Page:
“Mississippi will continue doing everything we can to with the tools they need to fulfilling lives and secure high-paying careers in our state. Congratulations to Mississippi's , teachers, and students for once again making history.”

The report uses statewide data to compile its rankings and states from the Southeast didn't fare well in the overall rankings, which are calculated using the other categories. 

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Overall, only New Mexico was worse than Mississippi, with the other bottom five states being Louisiana, Nevada and Oklahoma.

The top five states overall were New Hampshire in first, , Utah, Vermont and Minnesota. 

The economic rankings had Louisiana, New Mexico, Virginia and Arkansas in the bottom five. North Dakota was in the lead, followed by New Hampshire, Iowa, Utah and Nebraska. 

In education, Georgia was 31st, Tennessee 32nd, Kentucky 33rd and Alabama 34th. The worst five states were New Mexico, Oklahoma, West Virginia, Alaska and Nevada.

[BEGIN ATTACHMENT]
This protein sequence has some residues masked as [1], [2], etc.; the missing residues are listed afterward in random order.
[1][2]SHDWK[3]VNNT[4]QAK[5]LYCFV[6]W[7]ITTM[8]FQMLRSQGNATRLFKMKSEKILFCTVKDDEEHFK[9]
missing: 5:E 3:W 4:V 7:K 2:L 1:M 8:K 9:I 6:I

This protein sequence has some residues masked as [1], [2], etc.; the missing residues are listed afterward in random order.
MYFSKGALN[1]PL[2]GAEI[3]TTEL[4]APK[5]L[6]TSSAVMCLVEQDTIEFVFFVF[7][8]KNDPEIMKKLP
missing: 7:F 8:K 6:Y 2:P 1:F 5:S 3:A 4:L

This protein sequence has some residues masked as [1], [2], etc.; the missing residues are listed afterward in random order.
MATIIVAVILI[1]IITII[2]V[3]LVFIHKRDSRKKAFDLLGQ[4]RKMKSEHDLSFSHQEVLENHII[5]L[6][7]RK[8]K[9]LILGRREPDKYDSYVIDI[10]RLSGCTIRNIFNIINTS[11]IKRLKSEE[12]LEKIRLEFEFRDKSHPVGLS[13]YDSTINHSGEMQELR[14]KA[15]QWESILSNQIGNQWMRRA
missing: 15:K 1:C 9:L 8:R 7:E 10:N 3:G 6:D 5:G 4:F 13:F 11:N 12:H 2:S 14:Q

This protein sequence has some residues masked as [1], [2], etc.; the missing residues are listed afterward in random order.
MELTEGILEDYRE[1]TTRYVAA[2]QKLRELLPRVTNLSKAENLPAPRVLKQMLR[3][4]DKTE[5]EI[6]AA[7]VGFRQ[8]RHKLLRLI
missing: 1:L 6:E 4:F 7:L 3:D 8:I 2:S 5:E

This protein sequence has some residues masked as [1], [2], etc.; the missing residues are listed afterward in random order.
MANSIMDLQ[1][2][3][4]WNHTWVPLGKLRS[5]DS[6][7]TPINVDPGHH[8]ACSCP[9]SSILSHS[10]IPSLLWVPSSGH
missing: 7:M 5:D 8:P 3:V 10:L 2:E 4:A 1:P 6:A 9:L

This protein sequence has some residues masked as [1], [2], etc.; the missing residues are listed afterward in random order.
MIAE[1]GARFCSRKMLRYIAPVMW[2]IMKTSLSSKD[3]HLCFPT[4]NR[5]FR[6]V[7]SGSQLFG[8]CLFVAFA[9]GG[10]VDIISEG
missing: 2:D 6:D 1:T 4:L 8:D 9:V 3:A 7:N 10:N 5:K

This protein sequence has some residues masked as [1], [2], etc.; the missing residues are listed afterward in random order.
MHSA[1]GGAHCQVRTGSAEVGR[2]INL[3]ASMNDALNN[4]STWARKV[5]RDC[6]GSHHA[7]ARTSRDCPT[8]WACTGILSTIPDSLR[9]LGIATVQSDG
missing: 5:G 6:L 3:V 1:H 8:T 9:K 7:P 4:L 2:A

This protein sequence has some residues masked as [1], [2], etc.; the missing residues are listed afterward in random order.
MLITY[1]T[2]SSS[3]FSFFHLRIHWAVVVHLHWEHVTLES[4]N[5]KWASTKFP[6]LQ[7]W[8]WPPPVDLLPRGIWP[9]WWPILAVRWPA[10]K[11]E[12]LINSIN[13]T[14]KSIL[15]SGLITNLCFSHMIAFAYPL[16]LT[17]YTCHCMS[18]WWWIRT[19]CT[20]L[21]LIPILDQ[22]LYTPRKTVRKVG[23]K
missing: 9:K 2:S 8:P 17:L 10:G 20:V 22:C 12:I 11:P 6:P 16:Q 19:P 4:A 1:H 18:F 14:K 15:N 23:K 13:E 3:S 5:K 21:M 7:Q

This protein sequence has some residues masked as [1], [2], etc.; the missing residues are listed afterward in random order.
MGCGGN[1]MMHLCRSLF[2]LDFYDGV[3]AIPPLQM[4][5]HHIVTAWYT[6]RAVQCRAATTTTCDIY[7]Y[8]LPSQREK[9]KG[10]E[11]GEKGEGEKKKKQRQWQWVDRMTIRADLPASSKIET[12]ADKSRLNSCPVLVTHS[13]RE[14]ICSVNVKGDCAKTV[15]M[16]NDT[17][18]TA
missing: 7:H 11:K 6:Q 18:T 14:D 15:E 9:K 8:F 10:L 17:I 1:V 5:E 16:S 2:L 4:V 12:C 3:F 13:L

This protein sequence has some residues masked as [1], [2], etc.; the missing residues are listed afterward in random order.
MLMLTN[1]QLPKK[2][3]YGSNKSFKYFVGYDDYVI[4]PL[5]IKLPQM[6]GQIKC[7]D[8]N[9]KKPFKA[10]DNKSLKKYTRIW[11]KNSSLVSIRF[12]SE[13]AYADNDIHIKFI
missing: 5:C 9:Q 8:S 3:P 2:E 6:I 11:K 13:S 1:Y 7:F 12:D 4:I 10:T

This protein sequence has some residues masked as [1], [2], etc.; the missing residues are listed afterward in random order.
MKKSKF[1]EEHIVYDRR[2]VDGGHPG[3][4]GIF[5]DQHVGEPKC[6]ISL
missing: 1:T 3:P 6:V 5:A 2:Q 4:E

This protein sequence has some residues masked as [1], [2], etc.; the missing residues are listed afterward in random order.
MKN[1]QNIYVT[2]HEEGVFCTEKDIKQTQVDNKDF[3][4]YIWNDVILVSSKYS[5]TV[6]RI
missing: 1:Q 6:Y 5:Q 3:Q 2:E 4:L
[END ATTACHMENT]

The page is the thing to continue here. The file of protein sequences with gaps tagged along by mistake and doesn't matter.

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The top state for education was Massachusetts, trailed by New Jersey, Connecticut, New Hampshire and Florida. 

In the bottom five for health ahead of Mississippi were Louisiana, , Arkansas and South Carolina. The best states in this measure were New Hampshire in first, Massachusetts, New Jersey, Washington and Vermont. 

Just ahead of Mississippi in the bottom five for the family and community category were New Mexico, Louisiana, Texas and Arkansas. Top states were led by Utah, followed by New Hampshire, Vermont, Idaho and Maine. 

Nationally, the report authors found the COVID-19 pandemic hit proficiency hard in both math and reading. 

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Only 26% of eighth graders nationally were at or above proficient in math in 2022, worse than 2019 (33%). 

Less than a third of fourth-grade students (32%) reached or were better than proficient in reading, 2 percentage points lower than right before the pandemic.

The report also found that 30% of students (14.7 million students) were chronically absent, nearly double than before the pandemic. 

Forty percent of students were also found to endured an adverse experience, such as an economic hardship or their parents divorce, separate or one parent go to prison.